ArtsBridge continues connecting families with art and culture

As parents continue to search for kid-friendly educational entertainment options, AT&T Performing Arts Center’s ArtsBridge – Powered by Toyota has helped fill the need by reimagining its classes, workshops and more. And it’s gearing up for another season.

Last fall, ArtsBridge connected West Dallas children with Broadway actors via Broadway for Kids. The Saturday virtual classes included high-energy dance and fun singalongs hosted in conjunction with Voice of Hope Ministries. “Our kids are ready to learn and dance again,” says one parent whose child attended the classes. “We truly appreciate this kind of activity where the kids are able to learn, explore new abilities and relax from their routine.”

During the pandemic, ArtsBridge programming pivoted to smaller, more intimate arts experiences, outdoor performances in large spaces and workshops hosted in person or virtually. Additionally, AT&T PAC staff members are ready to reschedule events if needed to ensure the safety of all participants.

“Our team is resourceful and can turn on a dime,” says Debbie Storey, president and CEO. And it goes beyond the arts. During the recent freeze and power outages, the area’s city council member called needing nonelectric lights. “Within a few hours we found and provided more than 100 battery- and solar-powered lamps that were distributed free at city warming centers. No matter the challenge, we continue serving our community.”

Toyota has been critical to ArtsBridge’s success and its partnership with AT&T PAC has exceeded expectations because of the priority for the program to be community-informed and collaborative and to deliver high-quality programming. This partnership, launched in 2018, provides cultural experiences in both West Dallas and on AT&T PAC’s stages in the Arts District. It starts with extensive outreach and respectful listening to understand what residents and neighborhoods want and need, then working with artists to craft authentic engagement opportunities.

Artist Desireé Veniecia painted an ArtsBridge mural called “Black Beauty Is an Act of Resistance” in West Dallas.
Artist Desireé Veniecia painted an ArtsBridge mural called “Black Beauty Is an Act of Resistance” in West Dallas.(Autumn Garrison)

“ArtsBridge’s success rests on the authentic and impactful relationships we have built over the past three years with the West Dallas community,” says Storey. “Even now, we’ve been able to keep those ties strong and continue working together to create and deliver unique arts experiences.”

One ArtsBridge program last fall included commissioning J.L. Long Middle School teacher Desirée Vaniecia to work alongside other artists during the annual Wild West Mural Fest. Vaniecia’s mural, “Black Beauty Is an Act of Resistance,” conveyed the artist’s reflection on social unrest in the United States in 2020.

Vaniecia and other participating artists will host a discussion about their projects this spring as a part of ArtsBridge’s Community Conversations on Social Justice. “This program is so unique,” says Storey. “Research shows that cultural experiences help people deal with stress and manage anxiety and depression, and we want to provide a forum for conversations about social justice issues. Desiree’s mural is a reminder of that in West Dallas.”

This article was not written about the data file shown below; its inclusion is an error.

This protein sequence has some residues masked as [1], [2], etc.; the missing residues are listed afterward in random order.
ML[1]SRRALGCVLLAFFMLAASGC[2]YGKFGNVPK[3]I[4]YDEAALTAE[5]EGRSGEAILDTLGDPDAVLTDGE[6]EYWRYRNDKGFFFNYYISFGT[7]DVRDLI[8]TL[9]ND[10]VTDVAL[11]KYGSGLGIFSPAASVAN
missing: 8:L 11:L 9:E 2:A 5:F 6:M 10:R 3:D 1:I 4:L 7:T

Currently, ArtsBridge has several programs in progress at the school Sidney Lanier Expressive Arts Vanguard, including virtual dance classes hosted by guest instructors, private coaching sessions for applicants to Booker T. Washington High School for the Performing and Visual Arts, and a hip-hop residency with master teaching artist Paige Hernandez.

Specializing in hip-hop and creative play, Hernandez is a multidisciplinary artist from Baltimore who integrates trauma-informed practice techniques into her teaching style. Her six-week virtual teaching residency includes 120 students in grades four through eight and teaches the basics of hip-hop dance. Hernandez’s instruction also includes self-care and creative play techniques, essential tools during the pandemic.

Hip-hop instrumentalist duo Black Violin and students from Sidney Lanier Expressive Arts Vanguard share the stage at Strauss Square in downtown Dallas.

“Her trauma-informed practice is extremely important this year, because so many students are struggling with the stress of the pandemic and how it’s changed their lives,” says Autumn Garrison, director of education and community engagement. “She’s focusing on self-care to help students learn how to cope with all of these emotions they’re experiencing right now.”

As 2021 unfolds, ArtsBridge will offer additional socially distanced programs to the West Dallas community, such as the Dallas Jazz Fest in June, a storytelling workshop series for older adults in late summer and a ukulele instruction series in July.

The latter will outfit summer campers at Anita Martinez Recreation Center, Boys & Girls Club of Greater Dallas and Wesley Rankin Community Center with free ukuleles and provide six weeks of instruction. It will culminate in a family performance at AT&T PAC’s Strauss Square. Tickets and transportation to the show will be free for students and their families. “One of the obstacles that we hear over and over about is the prohibitive cost of music education for some students,” Garrison says. “We wanted to create a project to help bridge that gap.”

As AT&T PAC gears up for another busy season of safely providing arts education and experiences to the West Dallas community, there’s plenty of opportunity to get involved with ArtsBridge. Individuals and corporate sponsors can support the initiatives and help grow the program in North Texas. To learn more, contact AT&T PAC.

Angelia S. Rico

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